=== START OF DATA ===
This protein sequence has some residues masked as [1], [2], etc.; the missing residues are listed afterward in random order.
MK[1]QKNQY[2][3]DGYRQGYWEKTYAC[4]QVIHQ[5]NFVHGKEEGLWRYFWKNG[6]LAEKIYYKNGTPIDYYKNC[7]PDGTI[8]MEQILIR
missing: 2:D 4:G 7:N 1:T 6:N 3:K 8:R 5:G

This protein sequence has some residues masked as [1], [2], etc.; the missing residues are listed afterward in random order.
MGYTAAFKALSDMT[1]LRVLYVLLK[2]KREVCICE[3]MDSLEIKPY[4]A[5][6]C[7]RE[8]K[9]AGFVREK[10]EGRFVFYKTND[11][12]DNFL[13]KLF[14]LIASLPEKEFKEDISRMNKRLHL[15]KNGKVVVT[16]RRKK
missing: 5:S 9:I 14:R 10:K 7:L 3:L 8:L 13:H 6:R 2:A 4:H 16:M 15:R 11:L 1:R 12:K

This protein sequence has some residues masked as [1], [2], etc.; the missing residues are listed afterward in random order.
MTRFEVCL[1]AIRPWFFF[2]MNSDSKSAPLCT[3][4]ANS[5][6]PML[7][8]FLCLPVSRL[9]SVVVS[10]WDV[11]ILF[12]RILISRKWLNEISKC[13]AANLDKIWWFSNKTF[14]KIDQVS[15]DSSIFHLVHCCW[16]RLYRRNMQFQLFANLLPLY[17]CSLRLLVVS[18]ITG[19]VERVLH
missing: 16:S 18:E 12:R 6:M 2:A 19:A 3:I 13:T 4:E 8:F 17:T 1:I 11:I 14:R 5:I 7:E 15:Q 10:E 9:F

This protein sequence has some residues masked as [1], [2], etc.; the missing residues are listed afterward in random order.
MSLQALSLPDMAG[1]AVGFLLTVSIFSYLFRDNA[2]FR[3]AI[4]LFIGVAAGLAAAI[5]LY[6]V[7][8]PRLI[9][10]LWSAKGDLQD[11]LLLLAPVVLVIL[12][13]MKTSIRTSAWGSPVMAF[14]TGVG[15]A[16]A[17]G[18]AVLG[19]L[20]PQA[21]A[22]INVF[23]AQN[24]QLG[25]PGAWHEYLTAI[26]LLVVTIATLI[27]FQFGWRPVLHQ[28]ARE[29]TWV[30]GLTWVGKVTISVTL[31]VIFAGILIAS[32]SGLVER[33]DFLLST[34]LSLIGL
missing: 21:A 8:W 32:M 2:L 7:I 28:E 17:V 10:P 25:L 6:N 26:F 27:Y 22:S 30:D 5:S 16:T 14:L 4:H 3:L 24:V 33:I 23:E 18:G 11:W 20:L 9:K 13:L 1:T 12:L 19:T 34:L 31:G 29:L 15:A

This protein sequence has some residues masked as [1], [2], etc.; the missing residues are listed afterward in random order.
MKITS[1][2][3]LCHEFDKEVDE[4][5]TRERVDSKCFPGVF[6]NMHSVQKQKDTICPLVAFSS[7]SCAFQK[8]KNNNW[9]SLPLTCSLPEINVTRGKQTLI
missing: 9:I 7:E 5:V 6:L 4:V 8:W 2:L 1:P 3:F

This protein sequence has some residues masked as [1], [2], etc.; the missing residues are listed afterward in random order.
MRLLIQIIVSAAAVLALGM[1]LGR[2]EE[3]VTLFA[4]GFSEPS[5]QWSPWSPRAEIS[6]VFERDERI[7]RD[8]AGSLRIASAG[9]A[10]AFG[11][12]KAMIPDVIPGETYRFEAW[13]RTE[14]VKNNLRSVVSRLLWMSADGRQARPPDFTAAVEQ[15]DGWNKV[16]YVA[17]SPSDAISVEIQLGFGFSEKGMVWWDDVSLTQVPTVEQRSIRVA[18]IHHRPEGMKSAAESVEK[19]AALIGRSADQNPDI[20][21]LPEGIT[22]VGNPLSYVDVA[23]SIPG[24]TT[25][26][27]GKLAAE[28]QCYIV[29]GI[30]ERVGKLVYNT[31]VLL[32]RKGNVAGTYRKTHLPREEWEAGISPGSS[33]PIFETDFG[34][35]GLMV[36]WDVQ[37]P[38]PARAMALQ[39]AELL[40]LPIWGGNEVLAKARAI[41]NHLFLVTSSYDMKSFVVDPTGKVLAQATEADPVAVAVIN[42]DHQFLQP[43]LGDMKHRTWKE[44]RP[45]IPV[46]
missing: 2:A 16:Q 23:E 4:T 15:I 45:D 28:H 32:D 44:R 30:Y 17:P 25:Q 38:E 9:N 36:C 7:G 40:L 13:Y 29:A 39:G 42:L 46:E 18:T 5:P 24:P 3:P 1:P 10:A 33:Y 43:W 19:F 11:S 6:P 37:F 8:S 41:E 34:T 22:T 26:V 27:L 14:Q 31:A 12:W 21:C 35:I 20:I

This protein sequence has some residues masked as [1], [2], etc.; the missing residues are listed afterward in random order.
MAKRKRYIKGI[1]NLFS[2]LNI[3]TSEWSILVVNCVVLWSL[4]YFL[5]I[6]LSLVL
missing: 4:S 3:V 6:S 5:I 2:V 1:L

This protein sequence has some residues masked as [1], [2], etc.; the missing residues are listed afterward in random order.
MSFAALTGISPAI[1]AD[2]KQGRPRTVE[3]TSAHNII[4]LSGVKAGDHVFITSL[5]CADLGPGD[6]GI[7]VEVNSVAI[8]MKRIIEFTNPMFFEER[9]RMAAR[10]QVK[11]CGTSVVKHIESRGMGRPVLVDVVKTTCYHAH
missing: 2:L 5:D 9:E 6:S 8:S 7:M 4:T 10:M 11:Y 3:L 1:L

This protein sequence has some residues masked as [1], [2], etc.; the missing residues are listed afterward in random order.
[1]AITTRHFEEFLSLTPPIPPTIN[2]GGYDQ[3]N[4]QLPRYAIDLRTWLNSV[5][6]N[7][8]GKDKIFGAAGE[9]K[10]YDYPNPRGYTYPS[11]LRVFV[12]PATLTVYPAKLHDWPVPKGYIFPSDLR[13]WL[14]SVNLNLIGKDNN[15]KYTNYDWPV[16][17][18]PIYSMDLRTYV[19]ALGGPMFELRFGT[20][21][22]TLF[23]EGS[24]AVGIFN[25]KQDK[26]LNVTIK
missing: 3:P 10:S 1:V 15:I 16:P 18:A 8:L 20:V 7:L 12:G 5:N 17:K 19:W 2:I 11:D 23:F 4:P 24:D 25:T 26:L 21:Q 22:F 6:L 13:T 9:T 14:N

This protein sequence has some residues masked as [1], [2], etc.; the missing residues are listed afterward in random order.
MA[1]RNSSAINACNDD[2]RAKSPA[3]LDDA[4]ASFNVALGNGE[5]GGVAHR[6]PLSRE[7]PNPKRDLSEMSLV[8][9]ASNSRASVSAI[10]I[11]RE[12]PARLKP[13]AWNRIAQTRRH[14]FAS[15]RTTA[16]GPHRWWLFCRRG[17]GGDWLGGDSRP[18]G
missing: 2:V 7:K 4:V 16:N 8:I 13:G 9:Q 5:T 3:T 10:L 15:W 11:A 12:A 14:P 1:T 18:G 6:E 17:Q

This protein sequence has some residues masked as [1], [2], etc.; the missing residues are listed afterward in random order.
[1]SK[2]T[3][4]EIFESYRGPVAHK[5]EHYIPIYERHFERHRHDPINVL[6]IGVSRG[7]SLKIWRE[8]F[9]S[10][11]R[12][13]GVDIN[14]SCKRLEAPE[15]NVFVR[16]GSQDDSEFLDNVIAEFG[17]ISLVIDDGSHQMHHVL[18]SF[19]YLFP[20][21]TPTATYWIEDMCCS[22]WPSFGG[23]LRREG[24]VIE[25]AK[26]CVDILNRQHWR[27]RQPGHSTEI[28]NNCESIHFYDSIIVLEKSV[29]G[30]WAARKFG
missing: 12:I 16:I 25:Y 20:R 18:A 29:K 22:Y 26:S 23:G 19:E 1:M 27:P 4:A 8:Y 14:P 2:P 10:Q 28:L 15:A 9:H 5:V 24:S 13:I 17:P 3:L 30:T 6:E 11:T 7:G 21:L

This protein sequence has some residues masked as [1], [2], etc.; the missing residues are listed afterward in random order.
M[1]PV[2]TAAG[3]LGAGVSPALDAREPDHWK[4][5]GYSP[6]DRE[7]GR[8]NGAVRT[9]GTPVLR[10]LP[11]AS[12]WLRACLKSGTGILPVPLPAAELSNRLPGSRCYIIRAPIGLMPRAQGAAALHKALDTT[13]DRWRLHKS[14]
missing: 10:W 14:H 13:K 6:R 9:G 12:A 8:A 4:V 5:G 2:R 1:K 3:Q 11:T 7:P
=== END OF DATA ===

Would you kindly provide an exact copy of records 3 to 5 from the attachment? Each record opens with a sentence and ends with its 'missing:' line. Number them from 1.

This protein sequence has some residues masked as [1], [2], etc.; the missing residues are listed afterward in random order.
MTRFEVCL[1]AIRPWFFF[2]MNSDSKSAPLCT[3][4]ANS[5][6]PML[7][8]FLCLPVSRL[9]SVVVS[10]WDV[11]ILF[12]RILISRKWLNEISKC[13]AANLDKIWWFSNKTF[14]KIDQVS[15]DSSIFHLVHCCW[16]RLYRRNMQFQLFANLLPLY[17]CSLRLLVVS[18]ITG[19]VERVLH
missing: 16:S 18:E 12:R 6:M 2:A 19:A 3:I 13:T 4:E 8:F 17:T 1:I 11:I 14:R 5:I 7:E 15:Q 10:E 9:F

This protein sequence has some residues masked as [1], [2], etc.; the missing residues are listed afterward in random order.
MSLQALSLPDMAG[1]AVGFLLTVSIFSYLFRDNA[2]FR[3]AI[4]LFIGVAAGLAAAI[5]LY[6]V[7][8]PRLI[9][10]LWSAKGDLQD[11]LLLLAPVVLVIL[12][13]MKTSIRTSAWGSPVMAF[14]TGVG[15]A[16]A[17]G[18]AVLG[19]L[20]PQA[21]A[22]INVF[23]AQN[24]QLG[25]PGAWHEYLTAI[26]LLVVTIATLI[27]FQFGWRPVLHQ[28]ARE[29]TWV[30]GLTWVGKVTISVTL[31]VIFAGILIAS[32]SGLVER[33]DFLLST[34]LSLIGL
missing: 21:A 8:W 32:M 2:L 7:I 28:E 17:V 10:P 25:L 6:N 26:F 27:Y 22:S 30:D 5:S 16:T 14:L 4:H 3:L 24:V 33:I 23:E 18:G 11:W 20:L 9:K 13:L 1:T 12:L 19:T 34:L 31:G 29:L 15:A

This protein sequence has some residues masked as [1], [2], etc.; the missing residues are listed afterward in random order.
MKITS[1][2][3]LCHEFDKEVDE[4][5]TRERVDSKCFPGVF[6]NMHSVQKQKDTICPLVAFSS[7]SCAFQK[8]KNNNW[9]SLPLTCSLPEINVTRGKQTLI
missing: 9:I 7:E 5:V 6:L 4:V 8:W 2:L 1:P 3:F